Track Progress

So far 90 countries have signed and 7 ocean champions have ratified the High Seas Treaty as shown on the Speed Dial. We need to clock up at least 60 ratifications to put the Treaty into action on the water.

Number of signatures

See how many countries have signed the Treaty so far on the Signature Count. By signing, countries mark their commitment to ratifying the Treaty.


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Country Progress Table
Country Progress Map

Number of ratifications

60 = Treaty Enters into Force

Once 60 countries have ratified the Treaty, we will aim to get universal ratification by all 193 UN Member States.

Speeding up ocean protection

On 4 March 2023, history was made when the world’s governments finalized a brand new United Nations Treaty that will protect marine life in half the planet that makes up the High Seas – the immense ocean area that lies beyond countries’ national waters.

On 19 June 2023, the final High Seas Treaty* text was formally adopted.

For the High Seas Treaty to have an impact on the water, it must be signed and ratified by at least 60 countries so it can enter into force and become binding international law.

The more countries that ratify the Treaty, the more effective it will be.

The Race for Ratification is on.

The High Seas Alliance calls on governments to fast-track ratification so the Treaty comes into force in 2025.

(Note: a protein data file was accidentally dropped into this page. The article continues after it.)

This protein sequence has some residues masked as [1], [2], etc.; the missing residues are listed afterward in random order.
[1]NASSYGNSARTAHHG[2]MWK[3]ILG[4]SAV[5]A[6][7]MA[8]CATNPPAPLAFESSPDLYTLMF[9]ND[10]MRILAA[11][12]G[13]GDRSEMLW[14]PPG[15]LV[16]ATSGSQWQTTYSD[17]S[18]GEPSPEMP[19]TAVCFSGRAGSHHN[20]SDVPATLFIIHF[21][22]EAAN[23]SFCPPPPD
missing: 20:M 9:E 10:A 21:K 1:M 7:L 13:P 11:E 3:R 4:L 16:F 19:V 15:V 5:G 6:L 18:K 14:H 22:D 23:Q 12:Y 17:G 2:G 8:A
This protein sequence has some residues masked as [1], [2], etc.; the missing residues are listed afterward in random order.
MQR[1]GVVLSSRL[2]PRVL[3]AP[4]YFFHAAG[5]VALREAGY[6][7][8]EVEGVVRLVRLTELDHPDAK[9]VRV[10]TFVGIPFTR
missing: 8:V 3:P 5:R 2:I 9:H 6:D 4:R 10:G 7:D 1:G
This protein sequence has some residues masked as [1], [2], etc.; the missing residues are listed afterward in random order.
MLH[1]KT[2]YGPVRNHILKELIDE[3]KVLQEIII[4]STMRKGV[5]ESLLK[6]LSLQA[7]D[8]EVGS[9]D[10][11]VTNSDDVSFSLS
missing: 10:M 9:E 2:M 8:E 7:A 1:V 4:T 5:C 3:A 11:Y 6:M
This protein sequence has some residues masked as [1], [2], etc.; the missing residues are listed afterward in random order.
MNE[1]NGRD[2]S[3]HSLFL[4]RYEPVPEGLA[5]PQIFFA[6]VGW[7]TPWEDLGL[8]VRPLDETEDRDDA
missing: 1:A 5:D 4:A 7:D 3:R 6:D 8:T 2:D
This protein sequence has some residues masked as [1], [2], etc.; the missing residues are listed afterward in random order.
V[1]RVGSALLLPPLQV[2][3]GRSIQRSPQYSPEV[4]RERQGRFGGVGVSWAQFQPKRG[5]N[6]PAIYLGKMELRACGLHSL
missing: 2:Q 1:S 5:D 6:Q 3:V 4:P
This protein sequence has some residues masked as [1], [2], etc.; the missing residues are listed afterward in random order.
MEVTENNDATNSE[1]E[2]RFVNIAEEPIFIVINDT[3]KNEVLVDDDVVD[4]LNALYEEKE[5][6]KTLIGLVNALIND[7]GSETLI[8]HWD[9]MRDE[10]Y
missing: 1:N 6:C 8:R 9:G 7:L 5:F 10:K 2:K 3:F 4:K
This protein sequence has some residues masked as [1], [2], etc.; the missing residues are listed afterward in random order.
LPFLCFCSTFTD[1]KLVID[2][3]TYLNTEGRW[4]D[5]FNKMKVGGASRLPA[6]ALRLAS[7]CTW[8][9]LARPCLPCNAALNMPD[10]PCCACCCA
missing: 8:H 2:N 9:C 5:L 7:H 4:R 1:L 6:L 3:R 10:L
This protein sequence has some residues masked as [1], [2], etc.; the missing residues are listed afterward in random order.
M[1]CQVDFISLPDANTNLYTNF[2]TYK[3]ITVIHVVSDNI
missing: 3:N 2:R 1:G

The High Seas Treaty opens for signature at the United Nations on 20 September 2023 and will remain open for two years. By signing, governments mark their commitment to ratify the Treaty.

The ratification process happens nationally. Once governments have formally consented to the new international law, they need to ensure their own domestic laws are consistent with it.

The 60th country to ratify will trigger a 120-day countdown, after which the High Seas Treaty will enter into force. Governments that have ratified the Treaty will meet regularly to agree urgent measures to protect High Seas life, such as establishing marine protected areas and ensuring transparent environmental impact assessments of potentially harmful activities.

* The High Seas Alliance (HSA) sometimes uses the term “High Seas Treaty“ as a short-hand for the BBNJ Agreement. HSA acknowledges that the scope of the BBNJ Agreement encompasses all Areas beyond national jurisdiction, including the seafloor and water column. This choice of wording is intended to ease understanding for broad audiences and does not convey a prioritization among the components or principles of the BBNJ Agreement.

Take Action

Join the Race for Ratification

Ask Leaders to Ratify the High Seas Treaty Now!

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